What Is Driving on a Suspended License (VC 14601)? Fines?
Sometimes, the client is driving without a valid license because he or she is not a U.S. Citizen, but with the enactment of AB60, effective January 1, 2015, any California resident may apply for a driver’s license, regardless of one’s immigration status. The applicant, of course, must be the proper age and otherwise still qualify, i.e. pay off all outstanding traffic tickets and show proof of identity and residency.The Point of This Article: Driving without a valid license can be filed as an infraction or a misdemeanor, depending upon the facts of the case and defendant’s prior criminal history. If defendant later obtains a valid license, the case will often be dismissed or reduced to an infraction with just a court fine. However, for those who chronically drive without a valid license, the judge can impose up to six months in county jail.
Often, the client is not aware that his or her license has expired or, less frequently, the client recently went to the DMV to rectify the problem, but as Murphy’s Law applies, the traffic stop occurs before the DMV mails the new license.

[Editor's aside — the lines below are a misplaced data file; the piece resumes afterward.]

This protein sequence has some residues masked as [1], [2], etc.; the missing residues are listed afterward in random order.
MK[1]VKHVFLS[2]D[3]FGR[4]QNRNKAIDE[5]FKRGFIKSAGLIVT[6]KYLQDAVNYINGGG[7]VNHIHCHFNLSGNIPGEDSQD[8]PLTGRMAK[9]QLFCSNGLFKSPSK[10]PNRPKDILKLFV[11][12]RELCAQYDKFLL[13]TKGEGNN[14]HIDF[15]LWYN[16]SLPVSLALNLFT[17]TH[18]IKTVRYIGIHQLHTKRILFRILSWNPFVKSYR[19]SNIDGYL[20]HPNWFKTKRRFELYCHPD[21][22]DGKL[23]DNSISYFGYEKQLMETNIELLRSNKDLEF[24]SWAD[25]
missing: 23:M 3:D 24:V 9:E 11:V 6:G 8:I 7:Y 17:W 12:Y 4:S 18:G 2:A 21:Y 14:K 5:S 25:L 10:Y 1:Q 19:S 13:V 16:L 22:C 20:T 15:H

When any of these situations arise, clients often believe there is no reason to appear in court at all. This is a big mistake, as a failure to appear in court or have an attorney appear for you can and usually does result in the judge issuing a bench warrant for the client’s arrest. Once the arrest is made, bail to be released can be up to $30,000.
When a charge of driving on a suspended or revoked license (Vehicle Code § 14601) is bundled with other charges, for example DUI, the client must also appear in court or have an attorney appear for them if the charges are misdemeanor DUI. Driving on a revoked or suspended license is more serious than just driving without a valid license, although it is often difficult for the District Attorney to prove because the prosecutor must prove the driver knowingly drove on a suspended or revoked license.
Charges for driving without a valid license (Vehicle Code § 12500(a)) can be filed as a misdemeanor or an infraction. Such a violation is charged as infraction when the client has never before been charged with this, and or a misdemeanor if the client has. If filed as a misdemeanor, the maximum jail time is six months, the maximum fine is $1,000 and the court may impound the car for up to thirty days, at the client’s expense. When the case is filed as an infraction, the maximum fine is $250 and there is no jail time involved.
For more information about the court process in general, click on the following articles:
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